The Joy of the Gospel: Pope Francis' challenge

The Joy of the Gospel: Pope Francis' challenge

Peter Westmore


Pope Francis' first Apostolic Exhortation, Evangelii Gaudium (The Joy of the Gospel), issued late last year, is a refreshing restatement of the Church's commitment to evangelisation and of the hidden treasure of her social teachings.

The Apostolic Exhortation can be downloaded from the Vatican web site at

The papal letter was prepared as both a reflection and a summary of the 2012 Synod of Bishops, which was convened by Pope Benedict XVI to discuss the theme: The New Evangelisation for the Transmission of the Christian Faith.

The letter is addressed specifically to the Catholic faithful – bishops, clergy, consecrated people, and lay men and women – rather than the wider world. Pope Francis urges the faithful to be people of joy who serve as an inspiration to others in society.

Offer of salvation

Francis commences his letter with these words: "The joy of the gospel fills the hearts and lives of all who encounter Jesus. Those who accept his offer of salvation are set free from sin, sorrow, inner emptiness and loneliness. With Christ joy is constantly born anew.

"In this Exhortation I wish to encourage the Christian faithful to embark upon a new chapter of evangelisation marked by this joy, while pointing out new paths for the Church's journey in years to come."

In this, Evangelii Gaudium reflects the Pope's intense pastoral concern to rediscover the most effective means of bringing people, particularly those who do not know Christ, to the faith.

While emphasising that the function of spreading the message of Christ belongs to all believers, Francis makes particular reference to the role of pastors in evangelisation.

He identifies three groups of people who are the focus of the Church's task of evangelisation. The first are those who are practising the faith. "Ordinary pastoral ministry seeks to help believers to grow spiritually so that they can respond to God's love ever more fully in their lives."

The second are those who were baptised, but have lost contact with the faith. "The Church, in her maternal concern, tries to help them experience a conversion which will restore the joy of faith to their hearts and inspire a commitment to the Gospel."

The third group are the Church's principal focus: "Lastly, we cannot forget that evangelisation is first and foremost about preaching the Gospel to those who do not know Jesus Christ or who have always rejected him.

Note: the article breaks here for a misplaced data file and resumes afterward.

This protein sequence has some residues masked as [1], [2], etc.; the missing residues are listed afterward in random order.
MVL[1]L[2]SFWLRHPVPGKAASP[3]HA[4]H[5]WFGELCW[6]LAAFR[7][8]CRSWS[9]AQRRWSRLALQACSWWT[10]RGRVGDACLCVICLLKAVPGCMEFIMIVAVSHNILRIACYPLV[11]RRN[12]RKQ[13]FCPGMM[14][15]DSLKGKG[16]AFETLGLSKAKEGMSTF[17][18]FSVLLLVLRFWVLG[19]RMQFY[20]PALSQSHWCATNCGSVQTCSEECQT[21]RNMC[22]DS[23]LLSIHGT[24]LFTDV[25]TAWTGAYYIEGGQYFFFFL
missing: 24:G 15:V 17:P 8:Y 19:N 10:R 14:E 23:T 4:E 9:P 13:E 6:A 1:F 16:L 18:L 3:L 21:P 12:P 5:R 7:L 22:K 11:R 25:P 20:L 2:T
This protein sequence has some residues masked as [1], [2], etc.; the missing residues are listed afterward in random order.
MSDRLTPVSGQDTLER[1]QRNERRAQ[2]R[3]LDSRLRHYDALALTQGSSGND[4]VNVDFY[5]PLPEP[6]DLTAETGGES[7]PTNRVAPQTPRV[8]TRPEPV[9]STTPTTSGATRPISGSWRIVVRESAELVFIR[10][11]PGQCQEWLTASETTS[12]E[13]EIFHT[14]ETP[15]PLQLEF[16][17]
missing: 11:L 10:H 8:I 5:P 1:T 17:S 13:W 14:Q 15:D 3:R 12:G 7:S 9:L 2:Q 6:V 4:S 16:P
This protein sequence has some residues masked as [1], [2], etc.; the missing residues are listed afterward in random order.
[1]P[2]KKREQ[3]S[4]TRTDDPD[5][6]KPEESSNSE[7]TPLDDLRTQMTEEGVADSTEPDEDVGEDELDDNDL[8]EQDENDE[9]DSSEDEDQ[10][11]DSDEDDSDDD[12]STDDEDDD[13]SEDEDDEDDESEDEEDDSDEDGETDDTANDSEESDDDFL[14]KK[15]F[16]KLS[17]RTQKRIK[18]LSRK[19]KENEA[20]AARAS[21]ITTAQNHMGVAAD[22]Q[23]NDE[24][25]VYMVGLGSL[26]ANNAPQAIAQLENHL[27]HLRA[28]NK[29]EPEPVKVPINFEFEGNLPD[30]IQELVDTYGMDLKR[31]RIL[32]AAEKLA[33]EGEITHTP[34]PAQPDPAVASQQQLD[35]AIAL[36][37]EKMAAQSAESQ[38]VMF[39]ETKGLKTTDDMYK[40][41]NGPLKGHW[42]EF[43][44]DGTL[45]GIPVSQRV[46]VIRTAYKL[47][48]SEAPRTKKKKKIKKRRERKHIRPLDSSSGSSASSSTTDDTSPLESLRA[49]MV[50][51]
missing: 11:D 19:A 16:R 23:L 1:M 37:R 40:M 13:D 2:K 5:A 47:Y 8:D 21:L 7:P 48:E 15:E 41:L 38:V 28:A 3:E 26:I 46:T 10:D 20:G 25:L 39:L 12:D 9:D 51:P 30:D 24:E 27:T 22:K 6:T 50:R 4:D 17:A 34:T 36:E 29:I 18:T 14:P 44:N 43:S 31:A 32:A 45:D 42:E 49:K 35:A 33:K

"Many of them are quietly seeking God, led by a yearning to see his face, even in countries of ancient Christian tradition. All of them have a right to receive the Gospel."

Christians, he insists, have the duty to proclaim the Gospel without excluding anyone. "Instead of seeming to impose new obligations, they should appear as people who wish to share their joy, who point to a horizon of beauty and who invite others to a delicious banquet."

It is not by proselytising that the Church grows, the Pope said, but "by attraction".

He quotes Jesus' words in Luke, "I tell you, there will be more joy in heaven over one sinner who repents than ninety-nine righteous persons who need no repentance," to emphasise the central role of evangelisation in the Church's mission.

He also emphasises that it followed Jesus' command to his disciples after the resurrection: "Go therefore and make disciples of all nations, baptising them in the name of the Father and of the Son and of the Holy Spirit, teaching them to observe all that I have commanded you (Mt 28:19-20)."

Pope Francis refers to the importance of personal example and the liturgy in winning people to Christ: "The Church evangelises and is herself evangelised through the beauty of the liturgy, which is both a celebration of the task of evangelisation and the source of her renewed self-giving."


Pope Francis points out that the role of evangelisation cannot be separated from a self-examination of the Church herself, quoting Paul VI who said, "The Church must look with penetrating eyes within herself, ponder the mystery of her own being ...